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  • Ginger R. Savely, DNP, MEd, FNP-C, ACN

Ginger R. Savely, DNP, MEd, FNP-C, ACN

Ginger R. Savely, DNP, MEd, FNP-C, ACN

Medical Advisory Board
Washington, DC
Family Nurse Practitioner, Doctorate in Nursing Practice


Dr. Ginger Savely is a Family Nurse Practitioner with a Doctorate Degree in Nursing Practice from Case Western Reserve University where she was honored with the Dean’s Legacy Award for her research on Morgellons disease. Dr. Savely is a certified applied clinical nutritionist and uses an integrative approach to patient care. She has treated thousands of Lyme disease patients and over 800 Morgellons disease patients since she began specializing in these diseases 14 years ago. Patients come to her Washington, DC office from literally all over the world.

Dr. Savely was one of the first people in the US to advocate for Morgellons disease and to assert that the disease was not psychiatric but infectious in nature. She was honored with the Texas Nurse Practitioner of the Year Award in 2004 when practicing in Texas and the American Association of Nurse Practitioners Award for State Excellence in Washington, DC in 2014.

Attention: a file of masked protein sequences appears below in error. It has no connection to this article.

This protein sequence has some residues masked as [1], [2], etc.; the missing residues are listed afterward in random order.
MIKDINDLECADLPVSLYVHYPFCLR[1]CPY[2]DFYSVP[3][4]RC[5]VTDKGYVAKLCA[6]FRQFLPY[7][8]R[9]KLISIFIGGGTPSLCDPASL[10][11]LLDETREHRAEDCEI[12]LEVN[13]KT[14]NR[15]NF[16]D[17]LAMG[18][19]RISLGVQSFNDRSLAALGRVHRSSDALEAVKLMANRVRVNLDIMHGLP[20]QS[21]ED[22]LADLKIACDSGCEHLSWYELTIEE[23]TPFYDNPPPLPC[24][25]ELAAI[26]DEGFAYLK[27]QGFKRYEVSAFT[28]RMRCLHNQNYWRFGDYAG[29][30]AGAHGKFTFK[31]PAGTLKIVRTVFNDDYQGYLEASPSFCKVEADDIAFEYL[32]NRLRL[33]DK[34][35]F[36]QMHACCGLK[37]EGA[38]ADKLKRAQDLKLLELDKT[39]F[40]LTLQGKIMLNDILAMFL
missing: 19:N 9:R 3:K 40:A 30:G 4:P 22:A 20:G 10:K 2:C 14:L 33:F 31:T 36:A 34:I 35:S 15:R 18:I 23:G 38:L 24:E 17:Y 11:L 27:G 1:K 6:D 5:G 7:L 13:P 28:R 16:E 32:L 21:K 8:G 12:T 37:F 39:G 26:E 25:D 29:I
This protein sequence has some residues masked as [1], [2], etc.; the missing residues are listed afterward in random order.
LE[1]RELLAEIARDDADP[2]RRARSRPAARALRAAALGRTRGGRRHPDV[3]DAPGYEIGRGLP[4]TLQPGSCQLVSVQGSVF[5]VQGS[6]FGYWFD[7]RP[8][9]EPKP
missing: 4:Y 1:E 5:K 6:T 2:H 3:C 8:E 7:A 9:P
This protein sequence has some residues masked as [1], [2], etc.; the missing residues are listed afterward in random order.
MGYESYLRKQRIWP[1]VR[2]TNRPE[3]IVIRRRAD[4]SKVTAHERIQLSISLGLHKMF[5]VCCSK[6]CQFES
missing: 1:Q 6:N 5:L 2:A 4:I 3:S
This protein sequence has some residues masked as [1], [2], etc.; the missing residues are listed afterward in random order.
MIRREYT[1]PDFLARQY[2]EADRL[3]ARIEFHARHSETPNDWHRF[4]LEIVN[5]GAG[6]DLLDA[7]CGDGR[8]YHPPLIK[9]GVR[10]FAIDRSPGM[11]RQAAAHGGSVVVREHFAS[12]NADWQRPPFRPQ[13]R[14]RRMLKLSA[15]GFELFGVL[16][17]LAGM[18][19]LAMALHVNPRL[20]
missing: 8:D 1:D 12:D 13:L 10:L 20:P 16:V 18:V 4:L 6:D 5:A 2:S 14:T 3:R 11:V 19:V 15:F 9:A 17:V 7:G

Dr. Savely is considered to be one of the top experts in the United States on the diagnosis and treatment of tick-borne diseases and Morgellons Disease. She speaks and publishes frequently on both topics and is a referral source for practitioners around the U.S. Dr. Savely has been on the advisory boards of the California and Texas Lyme Disease Associations, The Morgellons Research Foundation and The Charles E. Holman Morgellons Disease Foundation.

Dr. Savely's book, Morgellons: The Legitimization of a Disease, is now available in paperback and Kindle on Amazon.


Topic: Objective Findings in Morgellons Disease

Seeing is believing and those who take the time to examine a patient thoroughly will be unable to deny the consistent unusual objective findings in patients with Morgellons disease. This presentation demonstrates the appearance of many of these physical abnormalities. Documentation of these findings is crucial for establishing a clinical case definition for this yet-to-be recognized disease.